It occurs to me that I'm very concerned about public perception. Humility is a high ideal in the Orthodox Church--one only achieved by humiliation. So I should be grateful that my joblessness became an issue. If staying at home, knitting and praying, and not having panic attacks is what God has called me to do, then I shouldn't be ashamed. Do I dare quote St. Theophan again (you probably have that excerpt memorized by now)?

I'll go visit my grandmother, and if anyone wants to take me to the monastery in Kemp in July after I get back from my parents' then by all means toss me in the car and take me there.

Sunday, June 17, 2012

Oh yeah ...

... that's why we said we wouldn't adopt before!

It seems to me that buying adoption books is akin to most people buying a treadmill: Dust will be collected--or if it's my house, dogs will pee on things. But in the process of easing off some of my psychiatric meds, my anxiety skyrocketed (turns out those meds actually do things!). I began to get cold feet about adopting. Then things got worse: My anxiety was so bad that it began to depress me, and right now I'm in the throes of a depressed episode. With that, I'm remembering why we said we wouldn't adopt after the last adoption failed--I can't even take care of myself when I'm depressed, much less anyone else, and definitely much less anyone with special needs.

My meds make it hard for me to cry anymore, but I had a good crying spell and settled down to discuss the future with Chris. Chris wants to get through nursing school, get a job he actually likes for a change, and travel. I want to be a better aunt, be an artist (without art school!), and travel. Fortunately, we agree on some things! At this point I'd still kind of like to do respite care, and I do have my three sponsored children to care for, but anything permanent besides being married to my husband scares me right now.

Remember this quote from St. Theophan?
“Do whatever falls to your hands,in your circle and in your situation–and believe that this is and will be your true work;nothing more from you is expected.It is a great error to think that you mustundertake important and great labours,whether for heaven, or, as the progressives think,in order to make one’s contribution to humanity.That is not necessary at all. It is necessary onlyto do everything in accordance with the Lord’s commandments.Just exactly what is to be done? Nothing in particular,just that which presents itself to each oneaccording to the circumstances of his life,and which is demanded by the individual eventswith which each of us meets.”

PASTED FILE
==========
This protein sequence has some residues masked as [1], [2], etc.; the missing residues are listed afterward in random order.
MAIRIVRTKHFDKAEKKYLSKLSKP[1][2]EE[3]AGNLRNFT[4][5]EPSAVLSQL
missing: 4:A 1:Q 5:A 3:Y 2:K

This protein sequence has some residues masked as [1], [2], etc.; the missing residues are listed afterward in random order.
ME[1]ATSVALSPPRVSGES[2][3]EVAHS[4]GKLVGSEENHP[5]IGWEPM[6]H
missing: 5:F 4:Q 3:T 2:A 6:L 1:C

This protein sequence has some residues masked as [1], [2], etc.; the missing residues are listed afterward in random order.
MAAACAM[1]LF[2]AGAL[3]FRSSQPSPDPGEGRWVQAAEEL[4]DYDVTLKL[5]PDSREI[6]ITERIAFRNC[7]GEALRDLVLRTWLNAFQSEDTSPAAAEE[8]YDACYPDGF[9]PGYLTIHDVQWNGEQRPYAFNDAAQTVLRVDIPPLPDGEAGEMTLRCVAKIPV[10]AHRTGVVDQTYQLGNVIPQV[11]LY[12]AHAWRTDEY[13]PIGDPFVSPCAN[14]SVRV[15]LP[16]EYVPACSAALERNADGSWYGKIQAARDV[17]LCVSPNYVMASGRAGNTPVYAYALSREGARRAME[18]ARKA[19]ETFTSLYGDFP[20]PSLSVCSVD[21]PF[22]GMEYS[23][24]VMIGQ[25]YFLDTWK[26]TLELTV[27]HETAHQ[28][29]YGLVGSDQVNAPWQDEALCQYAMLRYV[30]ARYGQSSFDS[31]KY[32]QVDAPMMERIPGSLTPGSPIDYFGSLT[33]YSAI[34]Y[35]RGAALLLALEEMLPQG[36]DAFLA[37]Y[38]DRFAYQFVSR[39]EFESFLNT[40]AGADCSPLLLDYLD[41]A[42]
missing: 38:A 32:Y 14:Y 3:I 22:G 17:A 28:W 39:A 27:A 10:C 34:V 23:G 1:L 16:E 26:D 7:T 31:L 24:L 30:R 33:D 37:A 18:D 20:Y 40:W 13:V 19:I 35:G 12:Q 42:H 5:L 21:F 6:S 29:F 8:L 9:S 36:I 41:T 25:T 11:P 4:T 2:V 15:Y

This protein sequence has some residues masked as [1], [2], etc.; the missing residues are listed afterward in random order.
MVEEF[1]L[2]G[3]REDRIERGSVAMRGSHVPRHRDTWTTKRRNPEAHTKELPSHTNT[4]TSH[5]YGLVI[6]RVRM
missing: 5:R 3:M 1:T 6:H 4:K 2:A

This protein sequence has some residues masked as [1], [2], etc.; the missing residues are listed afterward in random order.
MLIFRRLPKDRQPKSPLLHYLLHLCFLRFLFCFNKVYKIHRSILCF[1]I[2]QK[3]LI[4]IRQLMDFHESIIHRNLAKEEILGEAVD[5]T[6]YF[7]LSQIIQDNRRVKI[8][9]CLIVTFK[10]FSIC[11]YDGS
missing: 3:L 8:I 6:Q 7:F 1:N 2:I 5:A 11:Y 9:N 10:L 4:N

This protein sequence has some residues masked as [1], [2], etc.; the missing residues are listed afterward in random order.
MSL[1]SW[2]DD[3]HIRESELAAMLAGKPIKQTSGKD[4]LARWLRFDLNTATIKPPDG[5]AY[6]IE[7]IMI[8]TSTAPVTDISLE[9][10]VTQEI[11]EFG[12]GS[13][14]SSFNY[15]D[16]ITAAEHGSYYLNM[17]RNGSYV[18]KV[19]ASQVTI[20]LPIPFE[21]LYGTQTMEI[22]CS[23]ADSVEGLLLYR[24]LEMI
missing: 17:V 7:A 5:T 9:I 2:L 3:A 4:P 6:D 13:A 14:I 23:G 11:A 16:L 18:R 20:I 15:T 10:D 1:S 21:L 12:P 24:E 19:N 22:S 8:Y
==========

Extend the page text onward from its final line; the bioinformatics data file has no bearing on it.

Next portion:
I still don't know if adoption will ever happen--I greatly prefer that the Lord just plop things in my lap rather than me seeking situations out. I wish life was just a little bit easier to sort out. I also wish this depression would end. These things take time.

I'll keep the adoption books, just in case. But I wouldn't be surprised if it turned out to be Chandler & Chris, World Travelers, in the course of my life. Okay by me.

Wednesday, June 6, 2012

Let the Training Begin!

First off, let's start with a picture of me:

That brown goat was eating my cardigan
I believe in Health at Every Size, but I'm still not exactly the picture of athleticism here. Far from it. But I just couldn't get motivated to do things besides sit on the couch and watch my husband play video games (and honestly, he couldn't get motivated to do things besides sit on the couch and play video games). Fortunately, I finally have some motivation ...